These problems are inherent in such manual operations when the polarizing keys are inserted in the receptacles as a bench procedure. The task becomes even more tedious and prone to error in final assembly stages at which keys are inserted inreceptacles in deep card bins or drawers or cabinets, or when a change is required in equipment operating in the field where interior cabinet areas may be dimly lit and have poor receptacle accessibility.

Another factor contributing to errors in locating the key in a receptacle is that the markings on the receptacle are small and difficult to read and do not relate directly to polarizer key location numbers.

The invention was conceived with the objects of simplifying emplacement of polarizer keys in p.c. board receptacle connectors, reducing the error rate, increasing productivity, and providing an easy means of locating and inserting the keysaccurately regardless of whether the operation was performed at bench level assembly or at rack or drawer level.


A hand tool is disclosed which mates with a p.c. board connector in the same manner as does the p.c. board itself. Easy to read index number markings are provided along the mating edge of the tool. Means to readily accept and then retain apolarizer key at any indexed location are employed. A squeeze handle on the tool, when operated, ejects the polarizer key.

In use, a polarizer key is inserted manually in the tool at any desired indexed location; the tool inserted in the p.c. board connector; the squeeze handle operated to eject the polarizer key; and the tool withdrawn, leaving the polarizer key inthe connector, properly located and aligned.


FIG. 1 illustrates one form the invention may take.

FIG. 2 is an exploded view of the component parts of the invention illustrated in FIG. 1.

FIG. 3 gives a partial edge view showing alignment of slots and spring fingers.


The invention is a hand tool meant to be mated with a p.c. board connector and operated so as to conveniently and accurately insert a polarizing key in the connector at a desired location. The invention may assume the form illustrated in FIG.1. When handle G is compressed against the body of the tool, a polarizing key, retained by spring fingers E, will be ejected. Springs H return handle G to its normal position.

An exploded view of the component parts of the tool of FIG. 1 is shown in FIG. 2. When assembled, the parts are aligned as shown in partial edge view, FIG. 3. The tool is of a size and shape such that its slotted end may be conveniently matedwith a p.c. board connector. The slots are spaced along the edge of plates B and D in such a manner that when the tool is inserted into a p.c. board connector, the slots in the tool will be aligned with the polarizer-key grooves in the connector.

In constructing the tool, slide C is slideably affixed between slotted plated B and D. Slotted plates B and D are provided with openings K to permit the insertion of the fingers of the hand of the operator exercising the tool.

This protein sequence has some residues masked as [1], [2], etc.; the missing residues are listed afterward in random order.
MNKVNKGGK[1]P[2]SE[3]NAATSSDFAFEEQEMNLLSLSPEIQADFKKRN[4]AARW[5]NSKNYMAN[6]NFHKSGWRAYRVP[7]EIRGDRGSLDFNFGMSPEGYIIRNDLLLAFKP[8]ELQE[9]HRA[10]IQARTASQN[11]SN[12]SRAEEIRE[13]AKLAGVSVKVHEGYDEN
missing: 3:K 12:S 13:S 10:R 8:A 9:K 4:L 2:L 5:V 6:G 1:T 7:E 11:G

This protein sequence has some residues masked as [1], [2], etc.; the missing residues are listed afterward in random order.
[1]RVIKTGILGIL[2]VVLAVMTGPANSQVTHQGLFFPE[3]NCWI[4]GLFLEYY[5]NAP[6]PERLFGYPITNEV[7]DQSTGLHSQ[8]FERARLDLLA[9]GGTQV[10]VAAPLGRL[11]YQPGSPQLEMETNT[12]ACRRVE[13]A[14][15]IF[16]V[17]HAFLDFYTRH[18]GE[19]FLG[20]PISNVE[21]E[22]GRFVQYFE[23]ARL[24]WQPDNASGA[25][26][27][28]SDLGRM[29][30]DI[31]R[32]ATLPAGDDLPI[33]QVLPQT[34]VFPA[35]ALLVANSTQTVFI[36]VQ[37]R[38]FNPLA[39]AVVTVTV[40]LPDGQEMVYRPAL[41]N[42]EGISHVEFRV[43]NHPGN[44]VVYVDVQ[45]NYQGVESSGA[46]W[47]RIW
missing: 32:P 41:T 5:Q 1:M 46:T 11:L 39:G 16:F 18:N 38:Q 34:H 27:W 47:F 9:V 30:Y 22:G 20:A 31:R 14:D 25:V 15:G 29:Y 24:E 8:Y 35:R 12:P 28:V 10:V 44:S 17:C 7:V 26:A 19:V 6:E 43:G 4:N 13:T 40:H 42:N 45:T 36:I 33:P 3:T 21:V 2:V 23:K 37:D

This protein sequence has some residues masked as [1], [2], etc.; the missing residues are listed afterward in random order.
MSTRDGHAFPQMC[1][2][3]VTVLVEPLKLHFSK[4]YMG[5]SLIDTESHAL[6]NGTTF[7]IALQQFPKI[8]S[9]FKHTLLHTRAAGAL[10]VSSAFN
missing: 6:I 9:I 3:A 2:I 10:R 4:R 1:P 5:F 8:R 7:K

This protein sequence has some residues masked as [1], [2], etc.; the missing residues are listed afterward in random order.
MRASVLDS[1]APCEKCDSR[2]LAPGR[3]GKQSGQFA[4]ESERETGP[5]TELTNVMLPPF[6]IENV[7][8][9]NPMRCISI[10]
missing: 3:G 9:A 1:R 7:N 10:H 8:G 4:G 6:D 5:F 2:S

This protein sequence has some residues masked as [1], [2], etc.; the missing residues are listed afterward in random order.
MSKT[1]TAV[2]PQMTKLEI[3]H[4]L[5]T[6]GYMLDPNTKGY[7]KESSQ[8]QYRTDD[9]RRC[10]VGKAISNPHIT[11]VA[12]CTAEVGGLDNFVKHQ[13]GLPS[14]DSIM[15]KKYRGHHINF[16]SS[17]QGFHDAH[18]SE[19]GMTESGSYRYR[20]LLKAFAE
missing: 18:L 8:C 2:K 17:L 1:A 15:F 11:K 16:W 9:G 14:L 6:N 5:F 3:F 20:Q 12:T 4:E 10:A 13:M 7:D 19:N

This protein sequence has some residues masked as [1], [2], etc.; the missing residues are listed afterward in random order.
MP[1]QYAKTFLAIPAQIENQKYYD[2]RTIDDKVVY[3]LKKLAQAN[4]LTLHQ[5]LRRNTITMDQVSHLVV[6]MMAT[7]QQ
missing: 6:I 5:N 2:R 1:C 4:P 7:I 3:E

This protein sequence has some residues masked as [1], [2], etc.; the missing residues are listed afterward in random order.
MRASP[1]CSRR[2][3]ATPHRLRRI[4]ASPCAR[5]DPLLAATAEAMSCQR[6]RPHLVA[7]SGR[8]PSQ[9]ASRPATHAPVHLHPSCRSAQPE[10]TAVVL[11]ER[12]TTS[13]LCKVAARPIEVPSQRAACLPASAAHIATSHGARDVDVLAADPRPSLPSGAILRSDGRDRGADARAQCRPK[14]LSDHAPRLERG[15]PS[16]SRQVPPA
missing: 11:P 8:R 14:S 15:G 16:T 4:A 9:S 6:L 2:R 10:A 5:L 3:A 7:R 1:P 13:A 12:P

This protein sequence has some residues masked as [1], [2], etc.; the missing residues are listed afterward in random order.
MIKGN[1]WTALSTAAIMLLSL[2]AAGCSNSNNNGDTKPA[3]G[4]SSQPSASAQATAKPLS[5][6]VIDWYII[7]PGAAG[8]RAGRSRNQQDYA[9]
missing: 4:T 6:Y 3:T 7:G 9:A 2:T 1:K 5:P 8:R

Slide C is provided with a handle bar G which extends outside the tool on the side opposite the slotted edges of plates B and D. Handle G is restrained from fixed contact with plates B and D by springs H which are fixedly constrained to bear onboth handle G and the unslotted ends of plates B and D. Due to the action of springs H, slide C provides no interference with the slots in plates B & D until handle G is exercised so as to overcome the spring tension of springs H and cause slide C tomove toward said slots.

The tool is designed to accept a polarizing key within the slots of plates B and D, shown in FIG. 3. So that said key will be slideably restrained within said slots, spring finger stock E and retainer plates A and F are utilized. Spring fingerstock E is mounted atop slotted plate D so that the spring fingers will bear slideably upon a polarizer key inserted in the slots of plate B and D. Restraining plate A, affixed to slotted plate B, provides a restraining surface upon which said polarizerkey is slideably supported. Restraining plate F is mounted atop spring finger stock E so as to bear on said spring fingers so as to maintain spring tension on said polarizer key. Easy to read index number markings, in agreement with p.c. board groovelocations, are provided on one or both of said restraining plates on the edge nearest said slots.

The tool is assembled sandwich-fashion as shown in FIGS. 1 and 3, all parts being firmly affixed with the exception of slide C and its handle H, slide C being slideably movable within the assembly. In operation, a polarizing key is inserted inone or more slotted locations as required. The key is restrained by plate A and retained by the spring pressure of finger-stock E. Operation of handle G advances slide C, ejecting the polarizing key from the tool and emplacing it in the desired locationwithin a p.c. board connector that is mated with the tool.

Use of the invention has increased production while virtually reducing to zero the error rate of polarized-key connector assembly operations.

A polarizer key insertion tool has been disclosed. It will be obvious to those skilled in the art that various changes and modifications may be made therein without departing from the invention. It is therefore intended to cover herein all suchchanges and modifications as fall within the true spirit and scope of the invention.